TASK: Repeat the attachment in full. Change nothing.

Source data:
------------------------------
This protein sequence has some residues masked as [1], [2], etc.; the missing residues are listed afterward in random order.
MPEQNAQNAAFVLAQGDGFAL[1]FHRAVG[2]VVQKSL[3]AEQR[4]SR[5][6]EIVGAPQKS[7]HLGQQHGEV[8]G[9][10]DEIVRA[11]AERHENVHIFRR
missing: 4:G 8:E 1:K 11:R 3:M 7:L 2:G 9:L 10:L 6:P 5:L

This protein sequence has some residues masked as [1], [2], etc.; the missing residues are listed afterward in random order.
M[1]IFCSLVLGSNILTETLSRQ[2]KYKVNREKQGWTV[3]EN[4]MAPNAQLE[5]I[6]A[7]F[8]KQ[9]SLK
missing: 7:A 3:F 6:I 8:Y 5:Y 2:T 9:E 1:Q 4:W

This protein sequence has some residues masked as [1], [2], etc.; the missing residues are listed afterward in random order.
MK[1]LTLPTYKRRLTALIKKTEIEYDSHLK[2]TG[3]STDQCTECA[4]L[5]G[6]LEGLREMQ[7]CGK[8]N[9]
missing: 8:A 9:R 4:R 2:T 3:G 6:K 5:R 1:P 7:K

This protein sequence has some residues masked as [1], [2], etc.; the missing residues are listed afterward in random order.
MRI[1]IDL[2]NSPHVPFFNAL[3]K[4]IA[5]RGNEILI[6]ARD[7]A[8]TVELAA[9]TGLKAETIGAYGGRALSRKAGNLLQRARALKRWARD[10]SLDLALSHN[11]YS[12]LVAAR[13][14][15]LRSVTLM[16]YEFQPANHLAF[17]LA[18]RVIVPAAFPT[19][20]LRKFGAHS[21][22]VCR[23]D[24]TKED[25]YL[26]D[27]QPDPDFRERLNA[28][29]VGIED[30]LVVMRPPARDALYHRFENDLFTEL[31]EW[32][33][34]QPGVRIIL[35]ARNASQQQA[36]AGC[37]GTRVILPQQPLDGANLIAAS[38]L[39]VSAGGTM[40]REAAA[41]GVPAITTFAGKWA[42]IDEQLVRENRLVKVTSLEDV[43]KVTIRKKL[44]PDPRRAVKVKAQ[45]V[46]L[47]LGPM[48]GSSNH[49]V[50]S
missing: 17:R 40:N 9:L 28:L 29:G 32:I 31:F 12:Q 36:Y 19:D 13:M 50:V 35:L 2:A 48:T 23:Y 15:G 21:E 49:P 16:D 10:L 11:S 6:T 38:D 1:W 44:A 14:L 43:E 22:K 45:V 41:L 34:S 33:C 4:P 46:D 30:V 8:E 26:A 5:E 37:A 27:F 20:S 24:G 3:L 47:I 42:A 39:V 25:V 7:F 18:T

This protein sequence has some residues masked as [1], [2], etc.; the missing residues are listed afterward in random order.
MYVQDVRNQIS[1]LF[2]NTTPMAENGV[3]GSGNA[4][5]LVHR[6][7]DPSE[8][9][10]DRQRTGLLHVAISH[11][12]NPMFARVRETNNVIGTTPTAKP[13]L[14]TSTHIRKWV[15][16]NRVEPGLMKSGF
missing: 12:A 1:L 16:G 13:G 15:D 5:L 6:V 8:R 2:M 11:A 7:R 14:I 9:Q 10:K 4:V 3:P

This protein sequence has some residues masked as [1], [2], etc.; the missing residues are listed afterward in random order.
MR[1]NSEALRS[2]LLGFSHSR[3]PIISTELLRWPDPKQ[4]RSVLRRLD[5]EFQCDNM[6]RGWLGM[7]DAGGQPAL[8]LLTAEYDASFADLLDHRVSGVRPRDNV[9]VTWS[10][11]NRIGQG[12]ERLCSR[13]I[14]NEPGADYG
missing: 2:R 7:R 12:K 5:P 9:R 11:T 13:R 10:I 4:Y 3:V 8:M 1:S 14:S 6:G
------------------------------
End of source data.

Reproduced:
This protein sequence has some residues masked as [1], [2], etc.; the missing residues are listed afterward in random order.
MPEQNAQNAAFVLAQGDGFAL[1]FHRAVG[2]VVQKSL[3]AEQR[4]SR[5][6]EIVGAPQKS[7]HLGQQHGEV[8]G[9][10]DEIVRA[11]AERHENVHIFRR
missing: 4:G 8:E 1:K 11:R 3:M 7:L 2:G 9:L 10:L 6:P 5:L

This protein sequence has some residues masked as [1], [2], etc.; the missing residues are listed afterward in random order.
M[1]IFCSLVLGSNILTETLSRQ[2]KYKVNREKQGWTV[3]EN[4]MAPNAQLE[5]I[6]A[7]F[8]KQ[9]SLK
missing: 7:A 3:F 6:I 8:Y 5:Y 2:T 9:E 1:Q 4:W

This protein sequence has some residues masked as [1], [2], etc.; the missing residues are listed afterward in random order.
MK[1]LTLPTYKRRLTALIKKTEIEYDSHLK[2]TG[3]STDQCTECA[4]L[5]G[6]LEGLREMQ[7]CGK[8]N[9]
missing: 8:A 9:R 4:R 2:T 3:G 6:K 5:R 1:P 7:K

This protein sequence has some residues masked as [1], [2], etc.; the missing residues are listed afterward in random order.
MRI[1]IDL[2]NSPHVPFFNAL[3]K[4]IA[5]RGNEILI[6]ARD[7]A[8]TVELAA[9]TGLKAETIGAYGGRALSRKAGNLLQRARALKRWARD[10]SLDLALSHN[11]YS[12]LVAAR[13][14][15]LRSVTLM[16]YEFQPANHLAF[17]LA[18]RVIVPAAFPT[19][20]LRKFGAHS[21][22]VCR[23]D[24]TKED[25]YL[26]D[27]QPDPDFRERLNA[28][29]VGIED[30]LVVMRPPARDALYHRFENDLFTEL[31]EW[32][33][34]QPGVRIIL[35]ARNASQQQA[36]AGC[37]GTRVILPQQPLDGANLIAAS[38]L[39]VSAGGTM[40]REAAA[41]GVPAITTFAGKWA[42]IDEQLVRENRLVKVTSLEDV[43]KVTIRKKL[44]PDPRRAVKVKAQ[45]V[46]L[47]LGPM[48]GSSNH[49]V[50]S
missing: 17:R 40:N 9:L 28:L 29:G 32:I 31:F 12:Q 36:Y 19:D 13:M 50:V 35:L 2:A 48:T 23:Y 15:G 21:E 49:P 16:D 10:L 11:S 6:T 38:D 1:W 44:A 14:L 43:E 22:K 45:V 41:L 34:S 33:C 4:P 46:D 30:V 8:E 26:A 5:E 37:A 27:F 20:S 24:G 3:L 47:I 42:A 39:V 25:V 7:F 18:T

This protein sequence has some residues masked as [1], [2], etc.; the missing residues are listed afterward in random order.
MYVQDVRNQIS[1]LF[2]NTTPMAENGV[3]GSGNA[4][5]LVHR[6][7]DPSE[8][9][10]DRQRTGLLHVAISH[11][12]NPMFARVRETNNVIGTTPTAKP[13]L[14]TSTHIRKWV[15][16]NRVEPGLMKSGF
missing: 12:A 1:L 16:G 13:G 15:D 5:L 6:V 8:R 2:M 11:A 7:R 14:I 9:Q 10:K 4:V 3:P

This protein sequence has some residues masked as [1], [2], etc.; the missing residues are listed afterward in random order.
MR[1]NSEALRS[2]LLGFSHSR[3]PIISTELLRWPDPKQ[4]RSVLRRLD[5]EFQCDNM[6]RGWLGM[7]DAGGQPAL[8]LLTAEYDASFADLLDHRVSGVRPRDNV[9]VTWS[10][11]NRIGQG[12]ERLCSR[13]I[14]NEPGADYG
missing: 2:R 7:R 12:K 5:P 9:R 11:T 13:R 10:I 4:Y 3:V 8:M 1:S 14:S 6:G